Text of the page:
The fresco by Andrea del Castagno, thanks to a truly excellent perspective construction of the space, powerful colours and shading as well as an efficient communication of the protagonists’ emotions expressed by their gestures, sends a strong message about the deep sense of Christ passion.
Still today we can admire Andrea’s skill and the expressive force of his art, on the walls of Sant’Apollonia.
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Ghirlandaio’s Last Supper at San Marco
During the fifteenth century fresco decorations representing the Last Suppers became a real fashion in the refectories of the Florentine convents. Not by chance the most busy Florentine workshop specialized in fresco painting engaged in the production of these images. I am talking about Domenico Ghirlandaio and his workshop, the same one that decorated the Tornabuoni Chapel in Santa Maria Novella.
Around 1480 Ghirlandaio decorated the walls of the refectory in San Marco’s guesthouse with a scene representing the Last Supper. Using the width of the entire wall of the refectory, Ghirlandaio imagined the cenacle located in a vaulted room, partially open to a garden. Also here, just like in del Castagno’s vision in Sant’Apollonia, the painter wanted to represent the emotional reactions of the Apostles to Jesus’ words. John faints, Peter clenches his fist with anger. We read astonishment, fear and suspicion on the faces of the disciples. Judas sits on the other side of the table. Behind him stands a cat, a symbol of Judas’ diabolic nature.
Above the apostles’ heads runs an inscription with two verses from the Gospel of Saint Luke (Luke 22: 29-30) “and I confer a kingdom on you, just as my Father has conferred one on me, that you may eat and drink at my table in my kingdom”. This inscription underlines the connection between the Last Supper and the institution of the Eucharist. The Last Suppers in Santa Croce and Sant’Apollonia put emphasis on the mystery of salvation and on the deep sense of Christ’s passion, death and resurrection. In San Marco, instead, the same scene is discussed in relation to the mystery of Eucharist. This is why Ghirlandaio took particular care in a detailed representation of the food on the table. Ghirlandaio painted beautiful glass bottles with wine and water, loafs of bread, cherries and other red fruits. Wine, water and bread refer to the Eucharist as there were necessary elements of every Holy Mass. Red fruits and cherries most probably remind of Christ’s blood and his Passion on the Cross.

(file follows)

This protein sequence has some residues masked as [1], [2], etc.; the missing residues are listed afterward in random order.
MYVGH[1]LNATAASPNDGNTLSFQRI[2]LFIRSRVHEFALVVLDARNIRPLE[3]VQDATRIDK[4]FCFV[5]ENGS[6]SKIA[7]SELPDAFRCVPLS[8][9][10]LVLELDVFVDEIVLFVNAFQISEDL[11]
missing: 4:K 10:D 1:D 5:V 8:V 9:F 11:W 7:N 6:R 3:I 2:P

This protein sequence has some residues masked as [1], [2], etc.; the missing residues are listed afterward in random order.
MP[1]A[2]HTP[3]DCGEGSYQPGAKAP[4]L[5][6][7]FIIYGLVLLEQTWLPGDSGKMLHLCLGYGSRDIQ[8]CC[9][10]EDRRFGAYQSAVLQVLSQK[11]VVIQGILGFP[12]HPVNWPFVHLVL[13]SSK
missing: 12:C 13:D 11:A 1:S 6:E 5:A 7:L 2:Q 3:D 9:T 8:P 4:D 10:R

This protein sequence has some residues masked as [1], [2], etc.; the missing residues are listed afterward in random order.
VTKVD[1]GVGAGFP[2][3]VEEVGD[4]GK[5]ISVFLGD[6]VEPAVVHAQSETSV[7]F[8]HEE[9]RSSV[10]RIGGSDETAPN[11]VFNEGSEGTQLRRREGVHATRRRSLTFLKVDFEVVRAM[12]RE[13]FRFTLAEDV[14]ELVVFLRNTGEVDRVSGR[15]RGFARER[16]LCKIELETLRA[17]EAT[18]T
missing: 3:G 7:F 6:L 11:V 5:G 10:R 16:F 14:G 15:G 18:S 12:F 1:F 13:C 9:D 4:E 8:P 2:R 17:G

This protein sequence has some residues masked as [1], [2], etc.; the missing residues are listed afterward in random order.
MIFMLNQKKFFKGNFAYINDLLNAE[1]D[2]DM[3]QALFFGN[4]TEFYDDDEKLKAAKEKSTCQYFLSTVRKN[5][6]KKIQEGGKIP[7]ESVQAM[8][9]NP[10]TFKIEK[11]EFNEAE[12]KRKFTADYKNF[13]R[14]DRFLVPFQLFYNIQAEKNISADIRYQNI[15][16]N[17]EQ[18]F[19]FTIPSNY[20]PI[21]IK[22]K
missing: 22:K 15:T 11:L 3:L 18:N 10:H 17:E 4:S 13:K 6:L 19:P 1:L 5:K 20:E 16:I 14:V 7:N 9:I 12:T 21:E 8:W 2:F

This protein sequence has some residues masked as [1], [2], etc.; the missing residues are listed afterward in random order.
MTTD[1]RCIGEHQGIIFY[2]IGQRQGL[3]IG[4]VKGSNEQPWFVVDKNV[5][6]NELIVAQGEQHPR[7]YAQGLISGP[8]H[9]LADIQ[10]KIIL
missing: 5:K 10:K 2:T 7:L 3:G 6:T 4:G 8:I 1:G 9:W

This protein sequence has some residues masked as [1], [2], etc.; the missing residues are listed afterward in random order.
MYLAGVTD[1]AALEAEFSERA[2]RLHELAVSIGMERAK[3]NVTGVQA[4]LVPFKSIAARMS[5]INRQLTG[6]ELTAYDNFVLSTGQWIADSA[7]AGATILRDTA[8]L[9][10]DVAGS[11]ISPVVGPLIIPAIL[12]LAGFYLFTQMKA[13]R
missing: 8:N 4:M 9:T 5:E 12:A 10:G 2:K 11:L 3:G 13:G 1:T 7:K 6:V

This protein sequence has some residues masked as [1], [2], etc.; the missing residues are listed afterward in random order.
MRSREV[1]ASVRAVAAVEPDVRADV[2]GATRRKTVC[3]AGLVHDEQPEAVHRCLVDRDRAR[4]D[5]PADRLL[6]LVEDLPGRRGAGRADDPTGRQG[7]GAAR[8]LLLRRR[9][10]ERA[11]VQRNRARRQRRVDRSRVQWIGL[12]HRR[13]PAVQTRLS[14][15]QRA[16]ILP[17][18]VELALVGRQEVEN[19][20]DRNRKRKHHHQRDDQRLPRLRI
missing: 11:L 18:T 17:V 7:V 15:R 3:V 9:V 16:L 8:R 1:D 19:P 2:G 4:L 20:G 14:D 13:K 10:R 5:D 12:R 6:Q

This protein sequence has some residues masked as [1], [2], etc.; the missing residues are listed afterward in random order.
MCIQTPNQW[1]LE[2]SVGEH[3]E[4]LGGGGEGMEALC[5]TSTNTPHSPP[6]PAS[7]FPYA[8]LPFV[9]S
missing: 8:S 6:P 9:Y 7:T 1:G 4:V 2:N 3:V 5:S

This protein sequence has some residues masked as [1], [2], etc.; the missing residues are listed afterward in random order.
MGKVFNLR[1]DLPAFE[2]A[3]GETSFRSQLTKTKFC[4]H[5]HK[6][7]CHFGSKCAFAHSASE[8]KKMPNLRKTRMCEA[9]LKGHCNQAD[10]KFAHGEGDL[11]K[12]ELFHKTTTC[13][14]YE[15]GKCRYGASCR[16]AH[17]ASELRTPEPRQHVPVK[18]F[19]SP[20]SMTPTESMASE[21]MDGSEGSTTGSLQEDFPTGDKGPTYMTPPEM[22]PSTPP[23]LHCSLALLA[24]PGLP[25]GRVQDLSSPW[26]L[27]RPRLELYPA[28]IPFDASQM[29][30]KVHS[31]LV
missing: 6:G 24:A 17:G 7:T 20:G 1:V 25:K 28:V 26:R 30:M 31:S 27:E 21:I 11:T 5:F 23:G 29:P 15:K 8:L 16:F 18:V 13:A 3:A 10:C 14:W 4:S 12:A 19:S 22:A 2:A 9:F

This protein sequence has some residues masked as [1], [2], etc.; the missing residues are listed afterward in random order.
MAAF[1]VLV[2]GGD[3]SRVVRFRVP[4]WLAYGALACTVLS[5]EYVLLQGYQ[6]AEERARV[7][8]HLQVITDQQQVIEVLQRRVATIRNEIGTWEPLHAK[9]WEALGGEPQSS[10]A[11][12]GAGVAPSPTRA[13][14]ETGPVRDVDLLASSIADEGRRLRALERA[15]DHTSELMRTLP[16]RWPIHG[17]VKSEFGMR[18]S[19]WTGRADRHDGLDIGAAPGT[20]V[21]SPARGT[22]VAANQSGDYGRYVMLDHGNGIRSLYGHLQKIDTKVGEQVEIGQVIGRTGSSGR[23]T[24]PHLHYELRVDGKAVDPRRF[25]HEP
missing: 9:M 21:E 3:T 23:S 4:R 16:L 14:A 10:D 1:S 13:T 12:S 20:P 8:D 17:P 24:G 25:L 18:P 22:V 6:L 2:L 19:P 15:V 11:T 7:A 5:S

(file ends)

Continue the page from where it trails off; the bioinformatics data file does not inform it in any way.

Also the garden painted behind the cenacle displays numerous symbols and allegories. The peacock sitting on the window, above the apostles’ heads, symbolizes immortality and, just like the painted marble in del Castagno, represents God, his omnipresence and providence. Similarly, the rapacious birds flying in the sky refer to the spiritual dimension of our human existence.
Ghirlandaio, just like Taddeo Gaddi and Andrea del Castagno, exposed in painting complex theological ideas and managed to find efficient pictorial tools to express these manifold meanings.
Before departing for Milan in 1482 Leonardo da Vinci had a chance to admire the compositions of his colleagues which were so much talked about in the city. With these images in mind he started his service at the court of Ludovico il Moro and few years later he was asked to paint his Last Supper in Santa Maria delle Grazie. When we tour the Florentine cenacles we follow Leonardo’s footsteps, we follow his glance, his thoughts, his considerations about the works of his colleagues. Isn’t it a fascinating?
Do you want to visit the Florentine cenacles? Contact me! I will be happy to organize your private tour!